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Chinese Back Africa’s Farms But Want Greater Support

“Have I come to exploit? On the contrary, I come to invest. I’m throwing money (into) here.”

– RIPING OUYANG, DATONG ENTERPRISES

Chinese companies are lining up to invest in African agriculture, but governments like Senegal must do more to limit the risks for investors, a veteran Chinese investor said.

Chinese markets remain hungry for crops grown in Africa and the money, jobs and expertise they bring will help, not exploit, the world’s poorest continent, Riping Ouyang, who has over 20 years’ experience in African agriculture, said recently.

“It would be difficult to convince those who don’t know agriculture in Africa to invest in this sector,” Ouyang told Reuters in Senegal, where he has a sesame production business.

“If there are no examples, people won’t take risks. But if we succeed, others will follow. That is why our project is sensitive for the Chinese and Senegalese governments,” he added.

Ouyang, managing director of Datong Enterprises, which operates across West Africa, spoke to Reuters ahead of a visit by China’s President Hu Jintao to Mali, Senegal, Tanzania and Mauritius, all relatively stable but poor countries.

Sino-African trade has jumped from around US$10 billion per year in 2000 to over US$106 billion last year. Analysts say Hu will try and show that China’s interest in the continent extends beyond extractive industries in resource-rich countries.

Known more for importing oil and minerals and exporting cheap goods to African markets, Chinese diplomats have been quick to underscore trade in goods such as Ethiopian sesame, Egyptian cotton and Zimbabwean tobacco ahead of Hu’s visit.

More than 450 products from more than 30 of Africa’s poorest countries are exempt from import tax in China, encouraging US$680 million in exports from Africa by 2008, according to one Chinese briefing.

Ouyang said he set up his business last year after Beijing encouraged private Chinese companies to invest in Mali, Burkina Faso and Senegal, saying there “weren’t enough” investments in crops like sesame, ground nuts and rice in the region.

He has also taken advantage of an ambitious 345 billion franc (US$681 million) agricultural program that Senegal, one of the world’s largest food importers per capita, launched

last year after violent demonstrations against high food prices.

Under the scheme, known by its French acronym, GOANA, investors are offered tax breaks on customs duties and value-added tax. Foreign exchange controls have also been lifted for five years to free investors to take profits out of the country.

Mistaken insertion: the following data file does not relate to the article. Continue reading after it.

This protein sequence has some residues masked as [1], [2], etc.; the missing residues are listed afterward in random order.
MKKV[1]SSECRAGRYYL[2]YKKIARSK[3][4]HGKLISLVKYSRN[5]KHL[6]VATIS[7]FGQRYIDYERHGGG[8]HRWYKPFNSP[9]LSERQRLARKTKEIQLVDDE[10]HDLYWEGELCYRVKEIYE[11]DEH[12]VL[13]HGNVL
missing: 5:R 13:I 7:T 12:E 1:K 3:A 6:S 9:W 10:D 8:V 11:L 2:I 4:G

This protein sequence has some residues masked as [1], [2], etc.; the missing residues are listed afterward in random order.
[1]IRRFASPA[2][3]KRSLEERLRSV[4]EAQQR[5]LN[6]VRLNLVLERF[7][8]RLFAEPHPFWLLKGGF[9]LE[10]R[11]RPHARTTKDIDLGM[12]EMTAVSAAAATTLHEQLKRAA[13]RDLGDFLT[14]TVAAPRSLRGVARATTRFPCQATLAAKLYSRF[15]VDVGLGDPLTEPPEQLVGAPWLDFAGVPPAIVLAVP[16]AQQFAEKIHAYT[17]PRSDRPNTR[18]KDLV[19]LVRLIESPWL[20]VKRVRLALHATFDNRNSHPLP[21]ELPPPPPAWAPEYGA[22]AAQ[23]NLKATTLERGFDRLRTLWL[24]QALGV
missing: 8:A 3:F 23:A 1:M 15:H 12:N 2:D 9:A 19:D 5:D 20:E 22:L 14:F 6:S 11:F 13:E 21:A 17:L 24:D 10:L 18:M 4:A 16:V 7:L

Ouyang says Datong invested over three billion CFA francs in its first six months, setting up a factory in Dakar and providing farmers’ associations with credit for seeds and fertilizers.

The company, which buys, cleans and bags the sesame for export, plans to invest well over US$5 million a year over the next five years and hopes to produce 150,000 tonnes of sesame per year for export to China, Latin America and Europe.

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He said it was too early to estimate this season’s sesame harvest, which began in November and runs to the end of March.

Farm gate prices are currently at 250 francs/kg, up five francs since November but less than half the US$1,200/tonne price once cleaned and shipped to China, he said.

But just six months into operations, the firm is already facing problems recovering financing. Ouyang said some farmers are selling produce to other buyers who can offer higher prices as they do not have the overheads of investing in associations.

“We’ve warned the Senegalese government and called them to help us recover credit and supervise associations, he said.

“If there are no guarantees, who will want to invest in this game? We have done our part but we are appealing to the Senegalese government to help us move forward,” he added.

Applauded by some for their “no strings attached” approach to Africa, others accuse the Chinese of exploitation.

Ouyang rejected that charge as “absurd,” saying his business was a model of how both parties could profit from a scheme that involves 200,000 people and 35,000 hectares of land in Senegal.

“We have a large market in China and here, there is the land and the workforce… Have I come to exploit? On the contrary, I come to invest. I’m throwing money (into) here,” he said.

“If we hit 150,000 tonnes, how many billions (of francs) will that bring the country? Money is coming into the country, it is going into the hands of the farmers. That is poverty reduction,” he said.

LIMITING RISK: Riping Ouyang (r), a Chinese investor, watches as a local worker stacks bags of seeds in a sesame factory in Senegal’s capital Dakar February 11, 2009. Chinese companies are lining up to invest in African agriculture, but governments like Senegal must do more to limit the risks for investors, Ouyang, a veteran Chinese investor with over 20 years’ experience in African agriculture, said.

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